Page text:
All of this means that I am saddened for them and the trap they have created for themselves. The most loving thing I can do for them is to resist the same-sex attracted movement as Johnson wants to move into the Church while at the same time trying to remain sympathetic to those like Johnson who are confused on issues at hand.
All that tees up the brief review that follows on another interview I listend to today done by Dr. Greg Johnson. It is clear that Johnson sees himself as a kind of visionary seeking to pull the Church into a reality that he believes it is denying. This interview was 45 minutes long and centered on how John Stott (especially) as well as C. S. Lewis, Billy Graham, and Francis Schaeffer were early proponents of what Johnson is now championing.
Now, we should note out of the gate that Lewis though at times intriguing and so sometimes quite helpful was hardly orthodox. The same is true of Billy Graham who was straight-up Arminian. John Stott had a huge streak of early on SJW’ism in his theology and had low thoughts on the seriousness of sin as seen in his doctrine of soul sleep. That leaves us with Francis Schaeffer who also had streaks of SJW’ism in him. So, this foursome is an interesting quartet for Johnson to be appealing to in his new book.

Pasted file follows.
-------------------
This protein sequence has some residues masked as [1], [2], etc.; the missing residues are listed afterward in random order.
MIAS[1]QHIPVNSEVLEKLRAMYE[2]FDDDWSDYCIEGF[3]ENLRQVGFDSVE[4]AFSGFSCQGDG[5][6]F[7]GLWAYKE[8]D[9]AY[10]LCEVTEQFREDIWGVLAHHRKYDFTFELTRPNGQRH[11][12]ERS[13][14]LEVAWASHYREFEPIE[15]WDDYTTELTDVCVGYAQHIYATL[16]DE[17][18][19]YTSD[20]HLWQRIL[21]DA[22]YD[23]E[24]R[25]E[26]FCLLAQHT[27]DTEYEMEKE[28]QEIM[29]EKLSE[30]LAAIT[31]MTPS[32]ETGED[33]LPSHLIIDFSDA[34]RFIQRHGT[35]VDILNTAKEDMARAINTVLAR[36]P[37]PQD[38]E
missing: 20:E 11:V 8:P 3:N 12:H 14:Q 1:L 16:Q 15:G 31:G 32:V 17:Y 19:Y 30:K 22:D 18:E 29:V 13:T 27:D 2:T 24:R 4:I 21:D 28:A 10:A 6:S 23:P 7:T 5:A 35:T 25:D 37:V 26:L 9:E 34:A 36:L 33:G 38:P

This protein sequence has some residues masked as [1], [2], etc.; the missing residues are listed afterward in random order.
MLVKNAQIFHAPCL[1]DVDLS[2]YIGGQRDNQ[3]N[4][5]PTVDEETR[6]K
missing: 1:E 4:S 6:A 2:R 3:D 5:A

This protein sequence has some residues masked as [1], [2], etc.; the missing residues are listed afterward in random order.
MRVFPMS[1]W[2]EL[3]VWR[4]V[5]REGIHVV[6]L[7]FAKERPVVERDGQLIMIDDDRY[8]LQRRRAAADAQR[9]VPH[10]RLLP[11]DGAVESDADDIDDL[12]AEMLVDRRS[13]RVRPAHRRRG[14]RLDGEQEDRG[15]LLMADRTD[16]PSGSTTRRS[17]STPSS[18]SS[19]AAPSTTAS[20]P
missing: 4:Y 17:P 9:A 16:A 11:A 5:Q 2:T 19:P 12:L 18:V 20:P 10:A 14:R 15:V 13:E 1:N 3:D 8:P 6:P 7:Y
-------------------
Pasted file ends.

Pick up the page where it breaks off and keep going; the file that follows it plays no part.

Johnson likes the story about an encounter between Francis Schaeffer and Jerry Falwell wherein Falwell and Schaeffer are reputed to have had a conversation about sodomites. Falwell asked Schaeffer what he thought of sodomites and Schaeffer gave a nuanced answer whereupon Falwell responded; “If my dog did to other dogs what those men do to each other I would put him down.”
Per Johnson, Schaeffer reputedly told his son about their departure from that conversation; “That man (Falwell) is disgusting.”
Now the reason I found this now twice accounted conversation (in two different interviews) interesting is that putting down men who engage in this kind of behavior is exactly what God required in His law upon the testimony of two or three witnesses.
“If a man lies with a male as with a woman, both of them have committed an abomination; they shall surely be put to death; their blood is upon them.” Leviticus 20:13
This made me realize that Johnson has low views of God’s law. Johnson sees God — if we are to learn from how enamored Johnson is with this Schaeffer and Falwell conversation — as being disgusting. God, like Falwell, told His people to put such people down.